The climate issue seems to generate a high level of ideologically based politics, emotional rhetoric and political symbolism. It is time to move past symbols to pragmatism and political reality.
We finished our work at the river transect. Now we had one more sample to collect. Alamgir had arranged for drillers at this new site, but they were delayed because of a knife fight between two villages over some property.
The success of the tube wells for drilling and obtaining samples was a great boon to our field program. We drilled three additional tube wells to complete a five-well transect across the abandoned river valley. When we date the samples, we will find out if the river switched position suddenly, possibly from an earthquake.
The Earth Institute and Emerald Brand recently co-hosted “Your Choices Matter,” a sustainability awareness event at Columbia University’s Alfred Lerner Hall.
The resistivity testing was hampered by bad roads and flooded fields. The augering was proving similarly difficult in the thick muds of the abandoned channel. It was time to change to our alternative plan: drilling with tube wells. That worked better and we had turned a corner.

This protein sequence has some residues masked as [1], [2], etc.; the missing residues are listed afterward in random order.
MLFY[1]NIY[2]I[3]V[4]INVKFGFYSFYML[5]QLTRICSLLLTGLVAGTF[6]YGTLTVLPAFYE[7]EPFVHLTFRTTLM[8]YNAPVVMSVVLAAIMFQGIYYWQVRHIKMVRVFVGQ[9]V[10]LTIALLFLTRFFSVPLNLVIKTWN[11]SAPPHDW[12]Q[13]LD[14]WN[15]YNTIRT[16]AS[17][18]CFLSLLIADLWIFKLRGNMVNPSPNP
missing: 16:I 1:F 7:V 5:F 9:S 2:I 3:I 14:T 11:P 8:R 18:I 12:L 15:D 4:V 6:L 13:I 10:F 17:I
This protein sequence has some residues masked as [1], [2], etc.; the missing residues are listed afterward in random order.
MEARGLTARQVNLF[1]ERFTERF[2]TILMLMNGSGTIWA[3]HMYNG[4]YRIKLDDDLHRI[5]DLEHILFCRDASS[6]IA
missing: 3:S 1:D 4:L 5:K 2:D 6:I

Heading out to our field area, we discovered that the abandoned river valley we planned to study was completely flooded. There was pani—the Bangla word for water—everywhere.
Returning to Bangladesh for additional fieldwork, I stopped off in India for several meetings, but we found time for some sightseeing, too. We were able to see the Qutub Minar complex in Delhi as well as the Taj Mahal and Agra Fort in Agra. Plus all the meetings in Delhi, Kolkata and Dhaka were very successful.
New York State has taken a progressive stand on climate change, pushing for renewable energy development and promising to curb greenhouse gas emissions. On Thursday, Gov. Andrew Cuomo, joined by Vice President Al Gore at Columbia University, announced several new actions to increase New York State’s commitment to fighting climate change.
A new professional certificate program at Columbia University will address the linkages between environment and security, aimed at practitioners with responsibility for providing assessments and warnings regarding environment-security risks or for designing programs to manage such risks.
The Sustainable Development program at the Earth Institute is helping to sponsor a start-up competition for students at Dhaka University in Bangladesh.